Prime Minister Shinzo Abe’s ruling coalition pledged Wednesday to restore Japan’s ailing public finances, reckoning that promoting fiscal rehabilitation is essential to maintain economic growth.
In a final draft of a midterm fiscal reform plan, the Abe administration and the ruling bloc — the Liberal Democratic Party and New Komeito — vowed to place priority on conquering nearly two decades of deflation.
To prevent prices from continuously falling, the ruling coalition promised in the draft to “carry out flexible fiscal policy” if Japan faces a serious economic crisis.
Prices, however, have been rising steadily for anything linked to the yen, which Abe has helped send into a decline, including food, fuel, electricity and other basic costs to cover imports, even though wages have remained stagnant.
“We have to boldly streamline the budget and prioritize budget allocation by mapping out a credible midterm fiscal plan, to ensure people’s security and the country’s credibility,” Abe said during a meeting of ruling bloc leaders.
At the meeting, guidelines for the compilation of an initial budget for the next fiscal year were also discussed.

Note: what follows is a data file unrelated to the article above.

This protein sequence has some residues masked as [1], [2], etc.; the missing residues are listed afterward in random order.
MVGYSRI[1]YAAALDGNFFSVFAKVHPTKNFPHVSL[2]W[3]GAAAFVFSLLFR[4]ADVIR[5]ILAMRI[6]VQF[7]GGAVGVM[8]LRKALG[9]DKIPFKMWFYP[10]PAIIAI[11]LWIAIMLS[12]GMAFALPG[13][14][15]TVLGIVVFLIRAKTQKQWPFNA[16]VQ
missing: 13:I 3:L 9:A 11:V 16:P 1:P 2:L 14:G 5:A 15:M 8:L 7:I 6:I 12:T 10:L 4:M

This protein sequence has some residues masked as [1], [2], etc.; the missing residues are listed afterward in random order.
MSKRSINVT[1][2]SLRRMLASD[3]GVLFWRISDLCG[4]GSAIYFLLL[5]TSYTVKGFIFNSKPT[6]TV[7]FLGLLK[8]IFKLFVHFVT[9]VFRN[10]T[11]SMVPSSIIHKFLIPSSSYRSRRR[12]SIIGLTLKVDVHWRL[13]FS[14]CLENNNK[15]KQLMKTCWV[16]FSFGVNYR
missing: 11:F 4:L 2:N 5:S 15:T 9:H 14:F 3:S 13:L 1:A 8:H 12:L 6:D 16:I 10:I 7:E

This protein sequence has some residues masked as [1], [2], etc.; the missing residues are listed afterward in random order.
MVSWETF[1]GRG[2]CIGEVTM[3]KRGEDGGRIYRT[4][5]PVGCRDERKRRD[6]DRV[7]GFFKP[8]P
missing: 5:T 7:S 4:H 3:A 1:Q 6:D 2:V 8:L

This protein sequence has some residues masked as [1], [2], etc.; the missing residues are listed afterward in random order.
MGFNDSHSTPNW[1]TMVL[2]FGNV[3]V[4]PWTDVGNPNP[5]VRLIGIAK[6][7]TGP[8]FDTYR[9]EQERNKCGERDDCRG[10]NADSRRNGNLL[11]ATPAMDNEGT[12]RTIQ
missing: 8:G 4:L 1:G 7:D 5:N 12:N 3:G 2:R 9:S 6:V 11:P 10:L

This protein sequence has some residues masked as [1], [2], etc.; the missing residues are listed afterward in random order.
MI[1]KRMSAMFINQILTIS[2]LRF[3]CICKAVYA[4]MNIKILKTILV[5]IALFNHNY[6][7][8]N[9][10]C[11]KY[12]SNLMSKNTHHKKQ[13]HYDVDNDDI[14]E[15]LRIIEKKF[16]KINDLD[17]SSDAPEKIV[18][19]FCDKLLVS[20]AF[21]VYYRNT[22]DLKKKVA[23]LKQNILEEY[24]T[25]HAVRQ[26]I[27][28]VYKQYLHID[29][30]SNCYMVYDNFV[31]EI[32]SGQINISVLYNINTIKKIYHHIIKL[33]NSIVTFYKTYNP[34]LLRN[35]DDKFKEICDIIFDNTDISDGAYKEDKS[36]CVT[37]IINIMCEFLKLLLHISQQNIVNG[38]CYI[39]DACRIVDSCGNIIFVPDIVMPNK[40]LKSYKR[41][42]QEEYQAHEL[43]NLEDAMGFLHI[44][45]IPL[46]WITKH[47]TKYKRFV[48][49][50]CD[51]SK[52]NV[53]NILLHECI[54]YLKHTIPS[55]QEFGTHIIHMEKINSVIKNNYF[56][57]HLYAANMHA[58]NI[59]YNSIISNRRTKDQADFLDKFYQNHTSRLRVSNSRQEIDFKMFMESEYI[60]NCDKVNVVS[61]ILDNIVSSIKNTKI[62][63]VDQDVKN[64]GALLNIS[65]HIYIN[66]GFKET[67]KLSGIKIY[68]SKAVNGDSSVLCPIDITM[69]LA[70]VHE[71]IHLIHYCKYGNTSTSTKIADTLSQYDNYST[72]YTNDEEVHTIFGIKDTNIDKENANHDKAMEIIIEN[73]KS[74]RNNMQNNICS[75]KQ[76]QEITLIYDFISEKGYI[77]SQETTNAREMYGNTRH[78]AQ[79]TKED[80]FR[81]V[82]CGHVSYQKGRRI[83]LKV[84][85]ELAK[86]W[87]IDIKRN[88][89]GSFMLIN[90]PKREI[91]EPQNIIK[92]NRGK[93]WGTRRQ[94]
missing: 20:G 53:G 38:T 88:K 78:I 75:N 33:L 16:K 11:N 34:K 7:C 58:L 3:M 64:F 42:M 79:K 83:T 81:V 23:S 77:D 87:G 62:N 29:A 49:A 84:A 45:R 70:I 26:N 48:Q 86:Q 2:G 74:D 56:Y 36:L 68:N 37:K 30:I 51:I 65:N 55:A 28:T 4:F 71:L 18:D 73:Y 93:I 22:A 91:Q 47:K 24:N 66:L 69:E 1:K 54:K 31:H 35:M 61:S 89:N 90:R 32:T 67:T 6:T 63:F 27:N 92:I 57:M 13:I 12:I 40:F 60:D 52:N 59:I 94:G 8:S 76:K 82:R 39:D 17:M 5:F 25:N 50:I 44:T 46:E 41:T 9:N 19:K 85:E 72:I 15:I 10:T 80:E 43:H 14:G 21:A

The guidelines and the midterm fiscal reconstruction plan are slated to be signed by the Cabinet on Thursday.
In the fiscal plan, the government will pledge not to increase its new debt issuance over the next two years, based on the view that concern over the country’s fiscal health, the worst among developed nations, hampers consumer spending and business investment.
Abe’s administration has committed to halving the ratio of the primary balance deficit to Japan’s gross domestic product by fiscal 2015 from the level in fiscal 2010 and turning the balance into a surplus by fiscal 2020.
A deficit in the balance means the country cannot finance government spending other than debt-servicing costs without issuing new bonds. An improvement in the balance is viewed as the critical first step toward fiscal rehabilitation.
To achieve the goal, the government intends to promise in the fiscal plan to secure financial resources for social security programs through reform both on the revenue and expenditure sides.
But Abe’s administration has yet to decide whether to raise the sales tax to 8 percent from the current 5 percent in April 2014, though the tax hike is regarded by some analysts and international economic organizations as key to Japan’s fiscal reconstruction.
Abe has said he will make a final judgment on the tax hike in the fall, while closely monitoring economic data and the possible effects of the rise on the economy.
The consumption tax is scheduled to be hiked to 10 percent in October 2015 to cover swelling social security costs at a time when Japan’s population is aging.
Japan’s fiscal health is the worst among major developed economies, with its public debt level at more than 200 percent of GDP.